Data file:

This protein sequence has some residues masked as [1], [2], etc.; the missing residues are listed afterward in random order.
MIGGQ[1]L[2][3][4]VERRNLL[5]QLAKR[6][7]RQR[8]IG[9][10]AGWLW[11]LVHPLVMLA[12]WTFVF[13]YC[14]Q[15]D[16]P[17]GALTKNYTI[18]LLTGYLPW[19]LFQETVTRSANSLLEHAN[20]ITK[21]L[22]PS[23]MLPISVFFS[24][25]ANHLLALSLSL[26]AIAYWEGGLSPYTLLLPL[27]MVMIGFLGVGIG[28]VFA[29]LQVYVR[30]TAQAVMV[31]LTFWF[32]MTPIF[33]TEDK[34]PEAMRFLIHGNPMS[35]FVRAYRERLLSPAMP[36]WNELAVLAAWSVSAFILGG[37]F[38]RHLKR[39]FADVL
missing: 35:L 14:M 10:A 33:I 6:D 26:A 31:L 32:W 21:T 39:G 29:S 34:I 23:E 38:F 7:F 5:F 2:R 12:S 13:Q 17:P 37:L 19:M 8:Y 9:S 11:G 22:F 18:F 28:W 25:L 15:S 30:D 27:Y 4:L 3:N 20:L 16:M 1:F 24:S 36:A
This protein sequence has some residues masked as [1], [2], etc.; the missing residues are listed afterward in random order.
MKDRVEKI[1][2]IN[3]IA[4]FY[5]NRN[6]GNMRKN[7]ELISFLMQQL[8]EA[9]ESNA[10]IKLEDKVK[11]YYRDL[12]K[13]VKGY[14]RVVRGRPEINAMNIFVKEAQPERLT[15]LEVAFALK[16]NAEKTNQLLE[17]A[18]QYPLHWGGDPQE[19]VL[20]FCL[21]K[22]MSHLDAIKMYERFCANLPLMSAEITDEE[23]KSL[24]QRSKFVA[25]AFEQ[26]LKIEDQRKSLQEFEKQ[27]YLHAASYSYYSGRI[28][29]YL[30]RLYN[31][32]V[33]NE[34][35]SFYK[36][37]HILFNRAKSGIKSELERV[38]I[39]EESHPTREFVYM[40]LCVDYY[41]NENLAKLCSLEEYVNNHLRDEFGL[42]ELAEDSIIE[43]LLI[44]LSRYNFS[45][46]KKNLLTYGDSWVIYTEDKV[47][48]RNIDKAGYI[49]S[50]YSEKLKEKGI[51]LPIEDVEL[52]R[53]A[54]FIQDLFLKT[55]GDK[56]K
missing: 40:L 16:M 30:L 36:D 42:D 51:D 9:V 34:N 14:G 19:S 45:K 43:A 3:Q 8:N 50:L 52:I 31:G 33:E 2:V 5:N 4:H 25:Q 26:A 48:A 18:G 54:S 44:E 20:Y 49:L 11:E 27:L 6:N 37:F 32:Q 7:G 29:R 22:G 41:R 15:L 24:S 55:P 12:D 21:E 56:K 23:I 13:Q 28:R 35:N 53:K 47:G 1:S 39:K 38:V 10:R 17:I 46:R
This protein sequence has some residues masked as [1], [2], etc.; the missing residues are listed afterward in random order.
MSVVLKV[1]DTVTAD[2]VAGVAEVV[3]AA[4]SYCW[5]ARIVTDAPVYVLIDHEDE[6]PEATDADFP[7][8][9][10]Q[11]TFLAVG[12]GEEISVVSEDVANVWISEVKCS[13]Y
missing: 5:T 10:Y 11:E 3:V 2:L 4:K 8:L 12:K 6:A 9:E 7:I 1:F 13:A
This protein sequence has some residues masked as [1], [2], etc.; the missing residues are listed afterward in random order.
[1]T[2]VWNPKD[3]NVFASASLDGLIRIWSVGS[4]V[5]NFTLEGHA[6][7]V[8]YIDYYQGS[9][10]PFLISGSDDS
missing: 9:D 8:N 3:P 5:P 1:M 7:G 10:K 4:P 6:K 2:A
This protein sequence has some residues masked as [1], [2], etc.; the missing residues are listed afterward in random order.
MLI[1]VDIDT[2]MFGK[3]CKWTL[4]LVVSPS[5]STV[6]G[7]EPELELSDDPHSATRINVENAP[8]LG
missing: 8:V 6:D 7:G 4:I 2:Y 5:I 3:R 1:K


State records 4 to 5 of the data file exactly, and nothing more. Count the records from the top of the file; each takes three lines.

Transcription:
This protein sequence has some residues masked as [1], [2], etc.; the missing residues are listed afterward in random order.
[1]T[2]VWNPKD[3]NVFASASLDGLIRIWSVGS[4]V[5]NFTLEGHA[6][7]V[8]YIDYYQGS[9][10]PFLISGSDDS
missing: 9:D 8:N 3:P 5:P 1:M 7:G 10:K 4:P 6:K 2:A
This protein sequence has some residues masked as [1], [2], etc.; the missing residues are listed afterward in random order.
MLI[1]VDIDT[2]MFGK[3]CKWTL[4]LVVSPS[5]STV[6]G[7]EPELELSDDPHSATRINVENAP[8]LG
missing: 8:V 6:D 7:G 4:I 2:Y 5:I 3:R 1:K